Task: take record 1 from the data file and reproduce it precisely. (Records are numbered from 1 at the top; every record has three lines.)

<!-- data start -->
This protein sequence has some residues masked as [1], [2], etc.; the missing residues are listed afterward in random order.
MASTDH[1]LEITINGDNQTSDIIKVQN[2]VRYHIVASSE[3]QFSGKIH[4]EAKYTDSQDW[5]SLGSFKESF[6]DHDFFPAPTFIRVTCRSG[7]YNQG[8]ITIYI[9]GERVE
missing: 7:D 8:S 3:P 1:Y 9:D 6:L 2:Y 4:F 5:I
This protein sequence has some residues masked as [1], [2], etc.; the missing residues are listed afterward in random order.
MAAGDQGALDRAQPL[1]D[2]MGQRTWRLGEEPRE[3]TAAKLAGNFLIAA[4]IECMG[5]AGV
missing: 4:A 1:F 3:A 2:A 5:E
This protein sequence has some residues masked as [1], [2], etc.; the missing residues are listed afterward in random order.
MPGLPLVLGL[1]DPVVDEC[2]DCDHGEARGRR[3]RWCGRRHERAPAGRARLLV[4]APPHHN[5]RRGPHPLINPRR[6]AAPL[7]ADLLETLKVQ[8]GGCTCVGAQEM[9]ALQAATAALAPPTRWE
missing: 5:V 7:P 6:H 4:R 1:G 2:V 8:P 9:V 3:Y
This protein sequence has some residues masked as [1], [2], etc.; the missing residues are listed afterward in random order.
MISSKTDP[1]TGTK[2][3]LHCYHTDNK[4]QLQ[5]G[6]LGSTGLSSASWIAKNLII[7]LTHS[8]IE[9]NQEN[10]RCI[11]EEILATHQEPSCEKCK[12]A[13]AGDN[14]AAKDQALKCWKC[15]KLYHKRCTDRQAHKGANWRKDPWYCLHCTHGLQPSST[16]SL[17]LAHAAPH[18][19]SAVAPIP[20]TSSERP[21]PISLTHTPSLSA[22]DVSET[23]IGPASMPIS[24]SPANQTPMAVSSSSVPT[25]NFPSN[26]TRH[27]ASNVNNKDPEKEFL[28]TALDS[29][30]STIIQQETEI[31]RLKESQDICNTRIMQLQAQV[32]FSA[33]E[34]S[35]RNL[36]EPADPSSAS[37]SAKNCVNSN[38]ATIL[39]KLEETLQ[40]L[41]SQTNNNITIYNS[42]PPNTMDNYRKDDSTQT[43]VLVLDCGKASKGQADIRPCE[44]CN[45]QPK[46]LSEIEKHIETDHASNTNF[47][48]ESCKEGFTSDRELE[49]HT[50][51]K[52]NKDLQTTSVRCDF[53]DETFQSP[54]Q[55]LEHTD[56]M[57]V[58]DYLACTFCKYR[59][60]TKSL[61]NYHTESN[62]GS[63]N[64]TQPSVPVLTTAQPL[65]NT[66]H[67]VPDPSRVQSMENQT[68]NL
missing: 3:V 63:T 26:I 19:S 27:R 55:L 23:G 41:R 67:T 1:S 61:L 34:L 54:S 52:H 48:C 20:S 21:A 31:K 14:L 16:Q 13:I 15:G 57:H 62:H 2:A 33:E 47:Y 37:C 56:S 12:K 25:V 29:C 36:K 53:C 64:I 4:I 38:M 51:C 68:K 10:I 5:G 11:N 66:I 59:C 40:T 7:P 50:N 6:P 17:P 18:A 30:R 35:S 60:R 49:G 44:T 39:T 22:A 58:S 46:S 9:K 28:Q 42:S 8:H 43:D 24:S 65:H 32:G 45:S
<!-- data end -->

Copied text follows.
This protein sequence has some residues masked as [1], [2], etc.; the missing residues are listed afterward in random order.
MASTDH[1]LEITINGDNQTSDIIKVQN[2]VRYHIVASSE[3]QFSGKIH[4]EAKYTDSQDW[5]SLGSFKESF[6]DHDFFPAPTFIRVTCRSG[7]YNQG[8]ITIYI[9]GERVE
missing: 7:D 8:S 3:P 1:Y 9:D 6:L 2:Y 4:F 5:I